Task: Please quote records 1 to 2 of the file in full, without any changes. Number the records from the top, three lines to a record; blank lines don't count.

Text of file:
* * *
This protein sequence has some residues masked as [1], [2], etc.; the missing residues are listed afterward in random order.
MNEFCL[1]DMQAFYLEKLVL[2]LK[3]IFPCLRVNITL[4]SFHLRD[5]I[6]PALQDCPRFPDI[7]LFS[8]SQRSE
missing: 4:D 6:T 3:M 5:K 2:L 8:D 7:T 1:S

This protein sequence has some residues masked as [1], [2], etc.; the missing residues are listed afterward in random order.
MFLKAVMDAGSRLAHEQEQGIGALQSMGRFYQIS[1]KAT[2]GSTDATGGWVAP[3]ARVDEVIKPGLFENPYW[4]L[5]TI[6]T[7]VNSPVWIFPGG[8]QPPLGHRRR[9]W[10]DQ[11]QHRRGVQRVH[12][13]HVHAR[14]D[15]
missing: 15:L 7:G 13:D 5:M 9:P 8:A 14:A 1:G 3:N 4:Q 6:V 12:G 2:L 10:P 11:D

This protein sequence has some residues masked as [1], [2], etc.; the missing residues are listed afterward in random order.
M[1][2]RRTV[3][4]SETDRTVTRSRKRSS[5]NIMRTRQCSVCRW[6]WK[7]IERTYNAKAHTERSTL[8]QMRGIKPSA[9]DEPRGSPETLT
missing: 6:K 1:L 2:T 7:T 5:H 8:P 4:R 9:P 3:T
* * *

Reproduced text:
This protein sequence has some residues masked as [1], [2], etc.; the missing residues are listed afterward in random order.
MNEFCL[1]DMQAFYLEKLVL[2]LK[3]IFPCLRVNITL[4]SFHLRD[5]I[6]PALQDCPRFPDI[7]LFS[8]SQRSE
missing: 4:D 6:T 3:M 5:K 2:L 8:D 7:T 1:S

This protein sequence has some residues masked as [1], [2], etc.; the missing residues are listed afterward in random order.
MFLKAVMDAGSRLAHEQEQGIGALQSMGRFYQIS[1]KAT[2]GSTDATGGWVAP[3]ARVDEVIKPGLFENPYW[4]L[5]TI[6]T[7]VNSPVWIFPGG[8]QPPLGHRRR[9]W[10]DQ[11]QHRRGVQRVH[12][13]HVHAR[14]D[15]
missing: 15:L 7:G 13:D 5:M 9:P 8:A 14:A 1:G 3:N 4:Q 6:V 12:G 2:L 10:P 11:D